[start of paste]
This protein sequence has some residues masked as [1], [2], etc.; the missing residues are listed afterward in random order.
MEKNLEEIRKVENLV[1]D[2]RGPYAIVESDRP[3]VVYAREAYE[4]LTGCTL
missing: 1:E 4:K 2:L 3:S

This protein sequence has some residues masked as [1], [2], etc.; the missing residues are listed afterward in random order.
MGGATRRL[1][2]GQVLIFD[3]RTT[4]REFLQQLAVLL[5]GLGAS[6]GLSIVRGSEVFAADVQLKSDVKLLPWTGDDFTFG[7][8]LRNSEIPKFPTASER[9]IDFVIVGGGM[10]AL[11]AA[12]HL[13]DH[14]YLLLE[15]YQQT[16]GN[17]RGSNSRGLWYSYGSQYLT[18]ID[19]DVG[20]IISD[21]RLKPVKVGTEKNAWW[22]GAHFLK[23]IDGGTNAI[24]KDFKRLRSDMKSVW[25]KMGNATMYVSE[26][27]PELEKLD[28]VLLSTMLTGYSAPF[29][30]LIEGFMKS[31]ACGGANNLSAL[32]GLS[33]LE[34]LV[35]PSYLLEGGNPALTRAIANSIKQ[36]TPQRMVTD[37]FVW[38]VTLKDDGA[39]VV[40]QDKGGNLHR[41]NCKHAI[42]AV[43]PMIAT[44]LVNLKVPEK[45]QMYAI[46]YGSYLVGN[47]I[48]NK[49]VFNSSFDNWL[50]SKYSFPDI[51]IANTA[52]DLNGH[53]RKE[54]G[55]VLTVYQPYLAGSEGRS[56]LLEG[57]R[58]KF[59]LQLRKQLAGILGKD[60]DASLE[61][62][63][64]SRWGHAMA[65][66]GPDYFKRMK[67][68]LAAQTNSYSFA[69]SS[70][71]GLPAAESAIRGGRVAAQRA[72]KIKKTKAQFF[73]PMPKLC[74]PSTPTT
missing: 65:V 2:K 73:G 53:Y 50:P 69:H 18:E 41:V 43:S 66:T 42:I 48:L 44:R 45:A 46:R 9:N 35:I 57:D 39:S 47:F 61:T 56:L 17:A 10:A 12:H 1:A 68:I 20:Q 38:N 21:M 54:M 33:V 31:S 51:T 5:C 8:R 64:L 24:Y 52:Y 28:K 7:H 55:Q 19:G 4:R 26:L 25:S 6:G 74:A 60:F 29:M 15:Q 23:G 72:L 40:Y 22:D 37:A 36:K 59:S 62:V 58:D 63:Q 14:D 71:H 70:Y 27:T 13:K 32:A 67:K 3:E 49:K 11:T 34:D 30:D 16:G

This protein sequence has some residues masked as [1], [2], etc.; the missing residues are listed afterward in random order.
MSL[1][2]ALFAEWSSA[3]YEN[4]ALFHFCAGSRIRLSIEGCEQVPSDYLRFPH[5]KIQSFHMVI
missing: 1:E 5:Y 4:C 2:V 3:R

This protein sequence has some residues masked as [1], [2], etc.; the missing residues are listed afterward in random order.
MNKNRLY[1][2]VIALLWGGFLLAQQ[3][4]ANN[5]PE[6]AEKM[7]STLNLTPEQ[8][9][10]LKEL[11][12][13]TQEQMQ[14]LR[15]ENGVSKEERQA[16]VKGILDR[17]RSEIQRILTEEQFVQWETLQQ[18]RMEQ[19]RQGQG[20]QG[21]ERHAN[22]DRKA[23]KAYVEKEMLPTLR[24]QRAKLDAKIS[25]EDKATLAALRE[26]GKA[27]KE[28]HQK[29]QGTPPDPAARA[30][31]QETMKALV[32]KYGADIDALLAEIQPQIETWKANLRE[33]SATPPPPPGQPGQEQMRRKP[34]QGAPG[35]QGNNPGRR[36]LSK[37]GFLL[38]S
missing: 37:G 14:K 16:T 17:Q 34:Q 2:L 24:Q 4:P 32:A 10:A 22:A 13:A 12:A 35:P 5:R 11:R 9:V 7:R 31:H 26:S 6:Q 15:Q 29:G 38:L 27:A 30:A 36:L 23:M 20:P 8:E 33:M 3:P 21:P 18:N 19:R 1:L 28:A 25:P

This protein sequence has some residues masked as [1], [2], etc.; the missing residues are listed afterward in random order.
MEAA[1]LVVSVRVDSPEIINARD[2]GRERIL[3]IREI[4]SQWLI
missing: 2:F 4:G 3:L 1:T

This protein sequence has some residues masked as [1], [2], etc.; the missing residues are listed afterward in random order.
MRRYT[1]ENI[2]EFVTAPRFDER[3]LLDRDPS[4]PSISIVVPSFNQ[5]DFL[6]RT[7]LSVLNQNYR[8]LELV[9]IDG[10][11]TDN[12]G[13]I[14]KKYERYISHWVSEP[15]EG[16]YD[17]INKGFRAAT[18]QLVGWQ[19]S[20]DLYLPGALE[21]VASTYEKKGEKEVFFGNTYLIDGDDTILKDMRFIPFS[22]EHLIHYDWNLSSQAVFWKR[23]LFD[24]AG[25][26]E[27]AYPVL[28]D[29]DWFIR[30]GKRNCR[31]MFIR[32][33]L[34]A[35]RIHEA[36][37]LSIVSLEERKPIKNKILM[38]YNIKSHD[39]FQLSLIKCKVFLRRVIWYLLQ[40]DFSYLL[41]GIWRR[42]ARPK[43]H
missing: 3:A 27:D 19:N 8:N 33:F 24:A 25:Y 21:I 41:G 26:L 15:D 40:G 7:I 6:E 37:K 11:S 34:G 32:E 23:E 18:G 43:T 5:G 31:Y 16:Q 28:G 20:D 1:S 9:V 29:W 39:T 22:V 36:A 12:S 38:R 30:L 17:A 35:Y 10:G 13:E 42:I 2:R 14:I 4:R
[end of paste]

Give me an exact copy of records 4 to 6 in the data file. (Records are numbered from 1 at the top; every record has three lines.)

This protein sequence has some residues masked as [1], [2], etc.; the missing residues are listed afterward in random order.
MNKNRLY[1][2]VIALLWGGFLLAQQ[3][4]ANN[5]PE[6]AEKM[7]STLNLTPEQ[8][9][10]LKEL[11][12][13]TQEQMQ[14]LR[15]ENGVSKEERQA[16]VKGILDR[17]RSEIQRILTEEQFVQWETLQQ[18]RMEQ[19]RQGQG[20]QG[21]ERHAN[22]DRKA[23]KAYVEKEMLPTLR[24]QRAKLDAKIS[25]EDKATLAALRE[26]GKA[27]KE[28]HQK[29]QGTPPDPAARA[30][31]QETMKALV[32]KYGADIDALLAEIQPQIETWKANLRE[33]SATPPPPPGQPGQEQMRRKP[34]QGAPG[35]QGNNPGRR[36]LSK[37]GFLL[38]S
missing: 37:G 14:K 16:T 17:Q 34:Q 2:L 24:Q 4:P 32:A 10:A 22:A 13:A 12:A 35:P 5:R 11:R 9:V 7:R 31:H 26:S 6:Q 15:Q 29:G 38:L 27:A 30:A 36:L 23:M 20:P 8:E 33:M 3:P 21:P 18:N 19:R 1:L 28:A 25:P

This protein sequence has some residues masked as [1], [2], etc.; the missing residues are listed afterward in random order.
MEAA[1]LVVSVRVDSPEIINARD[2]GRERIL[3]IREI[4]SQWLI
missing: 2:F 4:G 3:L 1:T

This protein sequence has some residues masked as [1], [2], etc.; the missing residues are listed afterward in random order.
MRRYT[1]ENI[2]EFVTAPRFDER[3]LLDRDPS[4]PSISIVVPSFNQ[5]DFL[6]RT[7]LSVLNQNYR[8]LELV[9]IDG[10][11]TDN[12]G[13]I[14]KKYERYISHWVSEP[15]EG[16]YD[17]INKGFRAAT[18]QLVGWQ[19]S[20]DLYLPGALE[21]VASTYEKKGEKEVFFGNTYLIDGDDTILKDMRFIPFS[22]EHLIHYDWNLSSQAVFWKR[23]LFD[24]AG[25][26]E[27]AYPVL[28]D[29]DWFIR[30]GKRNCR[31]MFIR[32][33]L[34]A[35]RIHEA[36][37]LSIVSLEERKPIKNKILM[38]YNIKSHD[39]FQLSLIKCKVFLRRVIWYLLQ[40]DFSYLL[41]GIWRR[42]ARPK[43]H
missing: 3:A 27:D 19:N 8:N 33:F 24:A 25:Y 21:I 41:G 26:L 15:D 40:G 7:I 6:E 37:K 11:S 34:G 32:E 23:E 18:G 43:T 5:G 31:Y 16:Q 28:G 20:D 1:S 9:V 29:W 39:T 22:V 36:A 12:S 38:R 30:L 17:A 35:Y 10:G 13:E 42:I 2:R 14:I 4:R